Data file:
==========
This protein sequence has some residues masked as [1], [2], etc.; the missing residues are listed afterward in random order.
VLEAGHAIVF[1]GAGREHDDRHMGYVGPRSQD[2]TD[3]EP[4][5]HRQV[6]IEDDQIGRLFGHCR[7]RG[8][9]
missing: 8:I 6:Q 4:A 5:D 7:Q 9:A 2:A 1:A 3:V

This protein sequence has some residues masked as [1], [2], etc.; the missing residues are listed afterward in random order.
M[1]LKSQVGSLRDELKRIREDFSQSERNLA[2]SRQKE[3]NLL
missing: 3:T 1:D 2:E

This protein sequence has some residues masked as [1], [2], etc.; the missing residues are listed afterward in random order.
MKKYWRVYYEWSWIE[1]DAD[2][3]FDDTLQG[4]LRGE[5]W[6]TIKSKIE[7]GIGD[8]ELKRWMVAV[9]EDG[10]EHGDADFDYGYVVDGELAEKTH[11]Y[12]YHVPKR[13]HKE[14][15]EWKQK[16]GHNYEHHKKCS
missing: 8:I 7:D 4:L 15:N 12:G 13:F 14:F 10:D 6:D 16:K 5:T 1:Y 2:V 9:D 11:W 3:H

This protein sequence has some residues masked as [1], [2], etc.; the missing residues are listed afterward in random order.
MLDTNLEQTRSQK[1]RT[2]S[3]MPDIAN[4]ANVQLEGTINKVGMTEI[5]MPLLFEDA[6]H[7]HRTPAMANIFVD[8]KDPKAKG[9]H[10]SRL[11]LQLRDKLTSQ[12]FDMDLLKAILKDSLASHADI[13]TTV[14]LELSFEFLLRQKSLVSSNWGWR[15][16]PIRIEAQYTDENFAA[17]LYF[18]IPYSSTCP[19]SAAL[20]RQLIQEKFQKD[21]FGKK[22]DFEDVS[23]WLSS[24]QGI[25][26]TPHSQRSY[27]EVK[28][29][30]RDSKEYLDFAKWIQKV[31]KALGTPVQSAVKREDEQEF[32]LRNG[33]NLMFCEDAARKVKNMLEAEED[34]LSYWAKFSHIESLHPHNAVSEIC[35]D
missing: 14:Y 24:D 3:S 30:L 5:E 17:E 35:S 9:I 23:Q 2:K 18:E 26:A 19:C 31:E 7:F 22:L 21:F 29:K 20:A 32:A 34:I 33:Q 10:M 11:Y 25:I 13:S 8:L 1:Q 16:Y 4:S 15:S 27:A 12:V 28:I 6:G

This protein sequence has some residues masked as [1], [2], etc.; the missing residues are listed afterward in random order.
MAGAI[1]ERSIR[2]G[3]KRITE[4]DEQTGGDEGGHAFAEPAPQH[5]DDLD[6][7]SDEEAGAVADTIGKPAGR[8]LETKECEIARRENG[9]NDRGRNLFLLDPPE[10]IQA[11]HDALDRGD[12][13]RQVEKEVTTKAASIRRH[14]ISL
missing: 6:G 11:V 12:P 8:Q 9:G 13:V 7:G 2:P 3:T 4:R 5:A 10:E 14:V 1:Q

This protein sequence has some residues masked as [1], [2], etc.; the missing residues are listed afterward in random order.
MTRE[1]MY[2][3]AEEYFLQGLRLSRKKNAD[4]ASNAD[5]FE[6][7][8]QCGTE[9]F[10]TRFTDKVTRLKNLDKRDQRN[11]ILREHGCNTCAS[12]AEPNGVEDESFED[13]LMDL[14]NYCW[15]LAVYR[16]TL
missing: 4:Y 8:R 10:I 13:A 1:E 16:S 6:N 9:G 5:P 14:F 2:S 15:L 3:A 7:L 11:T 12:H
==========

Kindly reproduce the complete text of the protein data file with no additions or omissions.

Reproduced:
This protein sequence has some residues masked as [1], [2], etc.; the missing residues are listed afterward in random order.
VLEAGHAIVF[1]GAGREHDDRHMGYVGPRSQD[2]TD[3]EP[4][5]HRQV[6]IEDDQIGRLFGHCR[7]RG[8][9]
missing: 8:I 6:Q 4:A 5:D 7:Q 9:A 2:A 1:A 3:V

This protein sequence has some residues masked as [1], [2], etc.; the missing residues are listed afterward in random order.
M[1]LKSQVGSLRDELKRIREDFSQSERNLA[2]SRQKE[3]NLL
missing: 3:T 1:D 2:E

This protein sequence has some residues masked as [1], [2], etc.; the missing residues are listed afterward in random order.
MKKYWRVYYEWSWIE[1]DAD[2][3]FDDTLQG[4]LRGE[5]W[6]TIKSKIE[7]GIGD[8]ELKRWMVAV[9]EDG[10]EHGDADFDYGYVVDGELAEKTH[11]Y[12]YHVPKR[13]HKE[14][15]EWKQK[16]GHNYEHHKKCS
missing: 8:I 7:D 4:L 15:N 12:G 13:F 14:F 10:D 6:D 16:K 5:T 1:Y 2:V 9:D 11:W 3:H

This protein sequence has some residues masked as [1], [2], etc.; the missing residues are listed afterward in random order.
MLDTNLEQTRSQK[1]RT[2]S[3]MPDIAN[4]ANVQLEGTINKVGMTEI[5]MPLLFEDA[6]H[7]HRTPAMANIFVD[8]KDPKAKG[9]H[10]SRL[11]LQLRDKLTSQ[12]FDMDLLKAILKDSLASHADI[13]TTV[14]LELSFEFLLRQKSLVSSNWGWR[15][16]PIRIEAQYTDENFAA[17]LYF[18]IPYSSTCP[19]SAAL[20]RQLIQEKFQKD[21]FGKK[22]DFEDVS[23]WLSS[24]QGI[25][26]TPHSQRSY[27]EVK[28][29][30]RDSKEYLDFAKWIQKV[31]KALGTPVQSAVKREDEQEF[32]LRNG[33]NLMFCEDAARKVKNMLEAEED[34]LSYWAKFSHIESLHPHNAVSEIC[35]D
missing: 14:Y 24:D 3:S 30:L 5:E 17:E 35:S 9:I 23:Q 2:K 18:E 26:A 19:C 31:E 7:F 22:L 21:F 29:K 20:A 32:A 34:I 33:Q 10:M 11:Y 25:I 13:S 8:L 1:Q 16:Y 4:S 15:S 27:A 12:V 28:I 6:G

This protein sequence has some residues masked as [1], [2], etc.; the missing residues are listed afterward in random order.
MAGAI[1]ERSIR[2]G[3]KRITE[4]DEQTGGDEGGHAFAEPAPQH[5]DDLD[6][7]SDEEAGAVADTIGKPAGR[8]LETKECEIARRENG[9]NDRGRNLFLLDPPE[10]IQA[11]HDALDRGD[12][13]RQVEKEVTTKAASIRRH[14]ISL
missing: 6:G 11:V 12:P 8:Q 9:G 13:V 7:G 2:P 3:T 4:R 5:A 10:E 14:V 1:Q

This protein sequence has some residues masked as [1], [2], etc.; the missing residues are listed afterward in random order.
MTRE[1]MY[2][3]AEEYFLQGLRLSRKKNAD[4]ASNAD[5]FE[6][7][8]QCGTE[9]F[10]TRFTDKVTRLKNLDKRDQRN[11]ILREHGCNTCAS[12]AEPNGVEDESFED[13]LMDL[14]NYCW[15]LAVYR[16]TL
missing: 4:Y 8:R 10:I 13:A 1:E 16:S 6:N 9:G 5:P 14:F 2:S 15:L 3:A 7:L 11:T 12:H